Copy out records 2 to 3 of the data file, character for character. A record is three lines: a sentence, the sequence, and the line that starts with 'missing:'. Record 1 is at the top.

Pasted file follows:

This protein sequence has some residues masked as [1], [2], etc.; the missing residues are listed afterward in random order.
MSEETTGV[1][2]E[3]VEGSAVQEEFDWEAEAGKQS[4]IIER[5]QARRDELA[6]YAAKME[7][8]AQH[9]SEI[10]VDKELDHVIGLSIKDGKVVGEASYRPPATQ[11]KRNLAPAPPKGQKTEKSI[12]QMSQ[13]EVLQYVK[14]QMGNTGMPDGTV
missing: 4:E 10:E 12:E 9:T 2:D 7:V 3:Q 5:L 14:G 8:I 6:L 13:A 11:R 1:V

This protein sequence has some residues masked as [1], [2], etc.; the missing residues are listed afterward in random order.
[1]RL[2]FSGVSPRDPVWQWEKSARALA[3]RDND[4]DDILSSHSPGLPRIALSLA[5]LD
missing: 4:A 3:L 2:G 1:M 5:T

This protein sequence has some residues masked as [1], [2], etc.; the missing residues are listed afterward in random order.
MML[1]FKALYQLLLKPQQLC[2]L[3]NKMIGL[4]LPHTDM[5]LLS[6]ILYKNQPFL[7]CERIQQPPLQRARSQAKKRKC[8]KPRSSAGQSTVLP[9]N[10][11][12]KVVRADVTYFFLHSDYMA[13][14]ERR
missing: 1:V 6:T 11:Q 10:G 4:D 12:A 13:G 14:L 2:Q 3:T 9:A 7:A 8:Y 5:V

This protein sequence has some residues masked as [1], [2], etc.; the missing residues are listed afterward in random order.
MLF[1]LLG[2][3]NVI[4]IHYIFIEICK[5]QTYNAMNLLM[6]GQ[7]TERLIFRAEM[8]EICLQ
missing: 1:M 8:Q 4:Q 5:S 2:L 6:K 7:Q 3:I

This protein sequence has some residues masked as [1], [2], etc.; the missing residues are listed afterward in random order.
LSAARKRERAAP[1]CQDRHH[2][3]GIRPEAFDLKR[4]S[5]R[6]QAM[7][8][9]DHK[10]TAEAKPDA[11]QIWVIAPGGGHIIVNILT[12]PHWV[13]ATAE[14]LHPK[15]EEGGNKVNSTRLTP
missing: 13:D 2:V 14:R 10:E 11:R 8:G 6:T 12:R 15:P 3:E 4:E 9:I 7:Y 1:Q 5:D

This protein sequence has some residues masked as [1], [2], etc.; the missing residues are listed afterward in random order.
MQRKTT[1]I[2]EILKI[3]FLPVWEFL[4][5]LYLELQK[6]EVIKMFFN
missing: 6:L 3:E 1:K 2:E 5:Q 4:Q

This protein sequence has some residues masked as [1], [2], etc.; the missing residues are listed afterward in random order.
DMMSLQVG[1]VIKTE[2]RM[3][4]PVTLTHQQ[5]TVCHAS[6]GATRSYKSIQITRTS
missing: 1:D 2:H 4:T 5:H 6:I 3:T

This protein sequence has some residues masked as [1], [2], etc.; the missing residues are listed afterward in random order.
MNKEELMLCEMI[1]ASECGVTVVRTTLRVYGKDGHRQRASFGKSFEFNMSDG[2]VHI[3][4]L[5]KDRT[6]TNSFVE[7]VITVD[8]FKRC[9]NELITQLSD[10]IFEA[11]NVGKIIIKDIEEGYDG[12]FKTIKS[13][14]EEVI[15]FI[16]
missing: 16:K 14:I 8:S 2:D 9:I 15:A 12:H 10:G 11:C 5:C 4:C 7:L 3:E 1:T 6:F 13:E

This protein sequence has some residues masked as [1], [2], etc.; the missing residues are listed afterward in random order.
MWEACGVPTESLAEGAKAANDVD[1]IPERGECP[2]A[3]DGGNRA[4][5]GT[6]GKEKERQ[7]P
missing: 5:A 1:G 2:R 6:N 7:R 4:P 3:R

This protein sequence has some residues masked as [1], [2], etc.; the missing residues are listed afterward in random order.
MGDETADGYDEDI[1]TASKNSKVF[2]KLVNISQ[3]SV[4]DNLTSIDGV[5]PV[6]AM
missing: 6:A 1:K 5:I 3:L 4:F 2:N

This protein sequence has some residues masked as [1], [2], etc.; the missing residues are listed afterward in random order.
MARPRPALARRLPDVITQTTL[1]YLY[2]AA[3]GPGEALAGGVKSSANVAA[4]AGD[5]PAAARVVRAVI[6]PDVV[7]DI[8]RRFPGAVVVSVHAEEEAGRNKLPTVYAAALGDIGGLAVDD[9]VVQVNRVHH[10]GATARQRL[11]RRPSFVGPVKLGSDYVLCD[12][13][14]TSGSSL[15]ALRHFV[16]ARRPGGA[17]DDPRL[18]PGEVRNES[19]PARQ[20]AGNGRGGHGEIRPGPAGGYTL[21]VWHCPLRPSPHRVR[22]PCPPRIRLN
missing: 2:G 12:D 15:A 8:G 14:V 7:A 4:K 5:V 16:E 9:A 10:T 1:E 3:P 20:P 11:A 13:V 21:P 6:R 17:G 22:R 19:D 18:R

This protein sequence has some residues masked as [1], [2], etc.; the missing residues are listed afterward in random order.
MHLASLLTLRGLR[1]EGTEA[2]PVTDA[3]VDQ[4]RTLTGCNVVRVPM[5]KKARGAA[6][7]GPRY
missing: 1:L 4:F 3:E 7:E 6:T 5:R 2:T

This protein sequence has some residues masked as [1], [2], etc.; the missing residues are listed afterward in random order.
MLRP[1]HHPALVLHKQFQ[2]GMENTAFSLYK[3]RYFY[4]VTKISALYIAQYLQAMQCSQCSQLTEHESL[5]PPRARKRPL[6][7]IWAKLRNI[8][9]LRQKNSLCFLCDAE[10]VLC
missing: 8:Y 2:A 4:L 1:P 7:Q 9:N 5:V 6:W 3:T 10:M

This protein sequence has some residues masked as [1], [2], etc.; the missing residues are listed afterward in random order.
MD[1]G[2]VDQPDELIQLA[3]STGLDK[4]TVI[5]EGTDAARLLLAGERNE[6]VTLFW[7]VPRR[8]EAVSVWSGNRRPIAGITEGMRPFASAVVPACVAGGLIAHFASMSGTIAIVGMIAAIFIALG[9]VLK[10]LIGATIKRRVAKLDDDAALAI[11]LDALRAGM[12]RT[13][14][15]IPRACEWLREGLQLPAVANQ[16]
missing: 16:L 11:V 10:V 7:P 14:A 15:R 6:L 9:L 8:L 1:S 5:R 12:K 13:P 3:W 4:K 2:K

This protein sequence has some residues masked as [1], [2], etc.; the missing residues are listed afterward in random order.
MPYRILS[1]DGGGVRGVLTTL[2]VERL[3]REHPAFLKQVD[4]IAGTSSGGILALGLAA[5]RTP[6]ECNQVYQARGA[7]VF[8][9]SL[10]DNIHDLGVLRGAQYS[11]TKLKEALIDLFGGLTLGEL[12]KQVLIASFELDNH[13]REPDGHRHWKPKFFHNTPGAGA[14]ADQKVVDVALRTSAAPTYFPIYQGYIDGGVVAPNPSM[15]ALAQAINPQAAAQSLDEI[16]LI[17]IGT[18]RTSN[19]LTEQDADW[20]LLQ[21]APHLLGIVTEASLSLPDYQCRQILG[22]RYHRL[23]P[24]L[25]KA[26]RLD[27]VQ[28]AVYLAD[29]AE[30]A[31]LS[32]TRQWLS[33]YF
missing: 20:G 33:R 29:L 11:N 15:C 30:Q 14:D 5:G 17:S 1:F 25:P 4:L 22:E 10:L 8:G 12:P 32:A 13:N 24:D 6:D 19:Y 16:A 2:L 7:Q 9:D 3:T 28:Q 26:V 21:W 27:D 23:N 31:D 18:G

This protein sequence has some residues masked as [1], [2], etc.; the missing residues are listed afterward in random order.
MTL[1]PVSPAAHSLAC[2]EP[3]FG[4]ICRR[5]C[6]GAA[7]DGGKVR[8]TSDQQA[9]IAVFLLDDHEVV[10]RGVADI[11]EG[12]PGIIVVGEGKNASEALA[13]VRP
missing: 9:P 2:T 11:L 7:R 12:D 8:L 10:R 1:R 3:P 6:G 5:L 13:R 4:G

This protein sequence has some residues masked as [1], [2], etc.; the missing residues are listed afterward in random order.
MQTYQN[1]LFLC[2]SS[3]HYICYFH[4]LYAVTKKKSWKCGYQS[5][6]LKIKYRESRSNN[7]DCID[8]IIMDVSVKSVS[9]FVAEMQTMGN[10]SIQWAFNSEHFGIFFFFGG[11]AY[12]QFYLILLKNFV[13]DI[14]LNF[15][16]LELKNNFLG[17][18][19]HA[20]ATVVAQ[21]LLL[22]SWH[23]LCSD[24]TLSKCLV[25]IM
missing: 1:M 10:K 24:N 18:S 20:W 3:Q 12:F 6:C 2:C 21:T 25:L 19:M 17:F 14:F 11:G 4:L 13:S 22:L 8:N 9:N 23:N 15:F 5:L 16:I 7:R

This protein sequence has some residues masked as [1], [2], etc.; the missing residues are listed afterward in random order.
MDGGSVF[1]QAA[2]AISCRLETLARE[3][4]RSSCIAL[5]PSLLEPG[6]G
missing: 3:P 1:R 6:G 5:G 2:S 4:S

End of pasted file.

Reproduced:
This protein sequence has some residues masked as [1], [2], etc.; the missing residues are listed afterward in random order.
[1]RL[2]FSGVSPRDPVWQWEKSARALA[3]RDND[4]DDILSSHSPGLPRIALSLA[5]LD
missing: 4:A 3:L 2:G 1:M 5:T

This protein sequence has some residues masked as [1], [2], etc.; the missing residues are listed afterward in random order.
MML[1]FKALYQLLLKPQQLC[2]L[3]NKMIGL[4]LPHTDM[5]LLS[6]ILYKNQPFL[7]CERIQQPPLQRARSQAKKRKC[8]KPRSSAGQSTVLP[9]N[10][11][12]KVVRADVTYFFLHSDYMA[13][14]ERR
missing: 1:V 6:T 11:Q 10:G 4:D 12:A 13:G 14:L 2:Q 3:T 9:A 7:A 8:Y 5:V